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December 2011: Geshe Jinpa from Kopan Monastery arranged for 120 yaks that were going to be killed to be purchased and taken to families who pledged to care for the yaks for the rest of their lives. The trip took over a week on foot and there will soon be a documentary released about the liberation. The fund offered US$7,715 to sponsor half of the 120 yaks, students from Singapore sponsored the other half. Lama Zopa Rinpoche blessed 120 giant pieces of cloth for the yaks to wear as blessing “strings.”
108 Yaks: A Journey of Love & Freedom, a 30-minute documentary, follows the project from its origins, from Geshe Jinpa receiving Lama Zopa Rinpoche’s advice to save the yaks, to the 19-day expedition driving the yaks across the Himalayan range of northeast Nepal to their remote sanctuary in the holy valley of Rolwaling.
October 2011: When Rinpoche heard how hundreds of thousands of animals in Nepal would be sacrificed during Dashain (a yearly, 15-day Hindu religious festival), Rinpoche immediately started to check what prayers and pujas should be done to help all the animals have a good rebirth as well as to help those who perform the sacrifices. Rinpoche then requested over 10,000 Sangha members from the three great monasteries and many other monasteries and nunneries to do extensive Medicine Buddha puja as well as nyung näs with strong dedications for all animals that are killed, especially those being sacrificed during Dashain as well as for those who do the killing. The cost of all the pujas was over US$15,000, which Lama Zopa Rinpoche and students sponsored.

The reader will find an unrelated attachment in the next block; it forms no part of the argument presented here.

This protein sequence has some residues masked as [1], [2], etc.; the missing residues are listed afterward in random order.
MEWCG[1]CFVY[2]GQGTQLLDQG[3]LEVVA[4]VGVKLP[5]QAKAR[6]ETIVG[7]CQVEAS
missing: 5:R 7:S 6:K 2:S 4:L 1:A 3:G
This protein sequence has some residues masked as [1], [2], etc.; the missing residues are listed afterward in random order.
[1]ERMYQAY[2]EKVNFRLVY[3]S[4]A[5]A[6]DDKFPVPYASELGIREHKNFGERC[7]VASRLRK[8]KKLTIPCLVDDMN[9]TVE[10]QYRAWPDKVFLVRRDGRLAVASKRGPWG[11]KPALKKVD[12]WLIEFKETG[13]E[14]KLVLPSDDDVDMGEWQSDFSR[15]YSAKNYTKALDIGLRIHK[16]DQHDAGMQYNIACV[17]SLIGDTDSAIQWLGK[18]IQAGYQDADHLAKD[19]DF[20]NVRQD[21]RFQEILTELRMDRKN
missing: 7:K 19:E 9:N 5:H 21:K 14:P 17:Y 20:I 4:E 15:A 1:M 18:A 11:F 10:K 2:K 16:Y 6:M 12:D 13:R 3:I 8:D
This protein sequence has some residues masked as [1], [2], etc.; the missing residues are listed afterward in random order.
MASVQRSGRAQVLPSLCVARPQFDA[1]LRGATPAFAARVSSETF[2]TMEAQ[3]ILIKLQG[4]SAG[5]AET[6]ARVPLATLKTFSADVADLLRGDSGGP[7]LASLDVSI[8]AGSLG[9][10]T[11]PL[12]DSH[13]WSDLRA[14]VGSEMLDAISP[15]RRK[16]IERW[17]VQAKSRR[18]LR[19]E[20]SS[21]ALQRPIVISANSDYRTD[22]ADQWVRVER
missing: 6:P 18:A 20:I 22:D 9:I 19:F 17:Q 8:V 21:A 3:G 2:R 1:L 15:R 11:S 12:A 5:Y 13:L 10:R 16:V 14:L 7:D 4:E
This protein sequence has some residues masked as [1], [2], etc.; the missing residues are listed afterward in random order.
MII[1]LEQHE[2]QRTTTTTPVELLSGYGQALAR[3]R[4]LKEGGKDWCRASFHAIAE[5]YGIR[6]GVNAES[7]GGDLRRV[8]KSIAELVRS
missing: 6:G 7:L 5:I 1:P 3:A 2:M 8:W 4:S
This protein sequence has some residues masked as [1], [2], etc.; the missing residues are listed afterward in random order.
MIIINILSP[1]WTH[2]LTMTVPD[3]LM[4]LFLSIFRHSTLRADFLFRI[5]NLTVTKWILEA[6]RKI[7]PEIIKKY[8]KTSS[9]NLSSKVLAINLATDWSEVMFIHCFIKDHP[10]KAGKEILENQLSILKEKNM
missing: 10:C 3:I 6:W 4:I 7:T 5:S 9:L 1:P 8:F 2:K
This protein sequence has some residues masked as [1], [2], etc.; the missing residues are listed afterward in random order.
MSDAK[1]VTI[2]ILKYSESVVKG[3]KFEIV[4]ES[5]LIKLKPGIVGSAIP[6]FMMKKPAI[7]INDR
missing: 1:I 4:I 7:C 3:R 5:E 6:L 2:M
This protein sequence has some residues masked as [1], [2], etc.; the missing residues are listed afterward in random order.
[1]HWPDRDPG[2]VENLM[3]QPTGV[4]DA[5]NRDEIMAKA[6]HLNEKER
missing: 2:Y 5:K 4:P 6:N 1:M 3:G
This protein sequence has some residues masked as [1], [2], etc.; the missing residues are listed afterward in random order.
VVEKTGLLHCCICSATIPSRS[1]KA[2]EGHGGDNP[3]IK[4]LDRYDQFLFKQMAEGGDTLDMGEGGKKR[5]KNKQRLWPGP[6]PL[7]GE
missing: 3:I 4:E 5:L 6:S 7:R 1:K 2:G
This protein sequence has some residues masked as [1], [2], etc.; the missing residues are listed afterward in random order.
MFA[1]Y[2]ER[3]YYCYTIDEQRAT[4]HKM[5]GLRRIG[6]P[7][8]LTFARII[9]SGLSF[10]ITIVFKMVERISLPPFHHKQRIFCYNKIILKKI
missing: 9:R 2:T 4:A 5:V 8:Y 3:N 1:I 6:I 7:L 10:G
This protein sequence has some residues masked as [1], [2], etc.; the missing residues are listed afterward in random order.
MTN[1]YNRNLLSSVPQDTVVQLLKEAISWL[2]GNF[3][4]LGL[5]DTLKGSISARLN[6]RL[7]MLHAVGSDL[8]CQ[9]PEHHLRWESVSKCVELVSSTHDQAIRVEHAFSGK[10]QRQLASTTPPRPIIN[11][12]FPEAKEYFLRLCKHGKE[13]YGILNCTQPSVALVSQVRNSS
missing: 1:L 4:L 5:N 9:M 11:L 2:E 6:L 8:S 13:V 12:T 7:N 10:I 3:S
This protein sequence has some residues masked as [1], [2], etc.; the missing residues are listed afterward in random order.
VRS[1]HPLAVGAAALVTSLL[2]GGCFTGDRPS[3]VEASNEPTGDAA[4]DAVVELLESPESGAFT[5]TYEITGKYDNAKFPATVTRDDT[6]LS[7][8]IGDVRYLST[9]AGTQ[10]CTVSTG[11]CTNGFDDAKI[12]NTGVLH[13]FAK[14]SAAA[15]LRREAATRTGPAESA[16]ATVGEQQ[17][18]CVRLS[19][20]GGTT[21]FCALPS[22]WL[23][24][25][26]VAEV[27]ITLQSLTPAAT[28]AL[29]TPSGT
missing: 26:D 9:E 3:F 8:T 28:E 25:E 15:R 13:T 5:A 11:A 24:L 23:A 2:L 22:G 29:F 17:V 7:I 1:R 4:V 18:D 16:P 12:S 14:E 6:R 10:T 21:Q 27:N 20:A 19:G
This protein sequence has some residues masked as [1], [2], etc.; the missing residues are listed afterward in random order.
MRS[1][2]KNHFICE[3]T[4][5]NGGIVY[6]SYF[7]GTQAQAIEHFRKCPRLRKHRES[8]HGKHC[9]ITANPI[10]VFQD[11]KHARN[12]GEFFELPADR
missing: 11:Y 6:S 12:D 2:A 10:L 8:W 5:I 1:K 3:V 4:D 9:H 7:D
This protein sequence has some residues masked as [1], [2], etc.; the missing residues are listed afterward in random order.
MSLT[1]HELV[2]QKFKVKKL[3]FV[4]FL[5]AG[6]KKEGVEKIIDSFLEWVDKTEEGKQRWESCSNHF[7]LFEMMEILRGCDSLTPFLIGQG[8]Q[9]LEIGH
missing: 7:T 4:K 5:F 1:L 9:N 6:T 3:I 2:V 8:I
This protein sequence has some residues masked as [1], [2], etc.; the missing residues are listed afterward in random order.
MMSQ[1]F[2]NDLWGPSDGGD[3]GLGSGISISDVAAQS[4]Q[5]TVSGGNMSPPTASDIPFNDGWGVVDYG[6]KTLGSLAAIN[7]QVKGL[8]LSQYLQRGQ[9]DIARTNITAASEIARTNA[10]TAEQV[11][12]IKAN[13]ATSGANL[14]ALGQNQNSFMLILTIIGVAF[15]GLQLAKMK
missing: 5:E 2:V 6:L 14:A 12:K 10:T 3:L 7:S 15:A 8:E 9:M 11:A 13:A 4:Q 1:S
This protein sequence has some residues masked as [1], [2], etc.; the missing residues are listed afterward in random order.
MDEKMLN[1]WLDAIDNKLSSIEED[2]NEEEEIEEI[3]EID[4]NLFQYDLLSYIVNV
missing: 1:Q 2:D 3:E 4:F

April 2012: The Preserving the Lineage Fund sponsored initiations given by His Holiness the Sakya Trizin to many high lamas including Lama Zopa Rinpoche, Dhakpa Rinpoche, Dagri Rinpoche and others from the Sakya tradition, as well as many of the Sangha of the Sakya Monastery and Nunnery.
This is the fifth year of a series of initiations given by His Holiness the Sakya Trizin at his monastery in Dehradun, India. This is a rare and utterly precious opportunity to receive the entire collection of initiations from His Holiness the Sakya Trizin called Wangya Norbu Tangwa (Garlands of Jewels of Hundreds of Initiations).